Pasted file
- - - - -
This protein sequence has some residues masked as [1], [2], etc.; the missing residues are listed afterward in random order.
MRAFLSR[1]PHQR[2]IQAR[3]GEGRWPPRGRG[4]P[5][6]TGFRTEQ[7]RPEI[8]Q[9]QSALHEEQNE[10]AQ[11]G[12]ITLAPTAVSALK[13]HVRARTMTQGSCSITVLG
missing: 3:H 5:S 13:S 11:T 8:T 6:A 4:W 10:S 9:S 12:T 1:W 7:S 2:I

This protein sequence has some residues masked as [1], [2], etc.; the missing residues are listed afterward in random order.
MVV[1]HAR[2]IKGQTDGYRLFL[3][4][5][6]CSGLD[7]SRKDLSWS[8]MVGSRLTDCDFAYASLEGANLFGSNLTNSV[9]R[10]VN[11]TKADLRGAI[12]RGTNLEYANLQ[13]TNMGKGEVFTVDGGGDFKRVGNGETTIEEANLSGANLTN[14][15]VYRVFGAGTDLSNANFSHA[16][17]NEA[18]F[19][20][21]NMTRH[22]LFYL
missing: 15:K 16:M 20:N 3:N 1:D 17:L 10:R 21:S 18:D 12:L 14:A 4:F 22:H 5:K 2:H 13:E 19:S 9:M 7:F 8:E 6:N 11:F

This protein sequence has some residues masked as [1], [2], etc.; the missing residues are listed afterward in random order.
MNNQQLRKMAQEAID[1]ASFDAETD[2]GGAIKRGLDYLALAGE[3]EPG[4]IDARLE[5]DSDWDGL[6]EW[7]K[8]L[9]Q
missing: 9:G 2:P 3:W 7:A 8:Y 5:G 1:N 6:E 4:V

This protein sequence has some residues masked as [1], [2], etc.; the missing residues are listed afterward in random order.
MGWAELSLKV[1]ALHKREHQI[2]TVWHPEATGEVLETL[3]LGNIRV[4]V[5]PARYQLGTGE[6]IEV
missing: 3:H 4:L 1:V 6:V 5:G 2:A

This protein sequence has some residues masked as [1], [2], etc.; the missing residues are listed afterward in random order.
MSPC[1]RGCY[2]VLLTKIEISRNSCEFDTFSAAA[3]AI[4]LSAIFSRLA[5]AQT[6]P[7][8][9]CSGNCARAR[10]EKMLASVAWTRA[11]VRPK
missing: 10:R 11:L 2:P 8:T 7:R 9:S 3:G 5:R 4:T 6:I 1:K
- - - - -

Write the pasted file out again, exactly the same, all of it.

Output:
This protein sequence has some residues masked as [1], [2], etc.; the missing residues are listed afterward in random order.
MRAFLSR[1]PHQR[2]IQAR[3]GEGRWPPRGRG[4]P[5][6]TGFRTEQ[7]RPEI[8]Q[9]QSALHEEQNE[10]AQ[11]G[12]ITLAPTAVSALK[13]HVRARTMTQGSCSITVLG
missing: 3:H 5:S 13:S 11:T 8:T 6:A 4:W 10:S 9:S 12:T 1:W 7:S 2:I

This protein sequence has some residues masked as [1], [2], etc.; the missing residues are listed afterward in random order.
MVV[1]HAR[2]IKGQTDGYRLFL[3][4][5][6]CSGLD[7]SRKDLSWS[8]MVGSRLTDCDFAYASLEGANLFGSNLTNSV[9]R[10]VN[11]TKADLRGAI[12]RGTNLEYANLQ[13]TNMGKGEVFTVDGGGDFKRVGNGETTIEEANLSGANLTN[14][15]VYRVFGAGTDLSNANFSHA[16][17]NEA[18]F[19][20][21]NMTRH[22]LFYL
missing: 15:K 16:M 20:N 3:N 1:D 17:L 10:R 21:S 18:D 12:L 14:A 4:F 22:H 5:K 2:H 13:E 19:S 9:M 7:F 8:E 6:N 11:F

This protein sequence has some residues masked as [1], [2], etc.; the missing residues are listed afterward in random order.
MNNQQLRKMAQEAID[1]ASFDAETD[2]GGAIKRGLDYLALAGE[3]EPG[4]IDARLE[5]DSDWDGL[6]EW[7]K[8]L[9]Q
missing: 9:G 2:P 3:W 7:A 8:Y 5:G 1:N 6:E 4:V

This protein sequence has some residues masked as [1], [2], etc.; the missing residues are listed afterward in random order.
MGWAELSLKV[1]ALHKREHQI[2]TVWHPEATGEVLETL[3]LGNIRV[4]V[5]PARYQLGTGE[6]IEV
missing: 3:H 4:L 1:V 6:V 5:G 2:A

This protein sequence has some residues masked as [1], [2], etc.; the missing residues are listed afterward in random order.
MSPC[1]RGCY[2]VLLTKIEISRNSCEFDTFSAAA[3]AI[4]LSAIFSRLA[5]AQT[6]P[7][8][9]CSGNCARAR[10]EKMLASVAWTRA[11]VRPK
missing: 10:R 11:L 2:P 8:T 7:R 9:S 3:G 5:R 4:T 6:I 1:K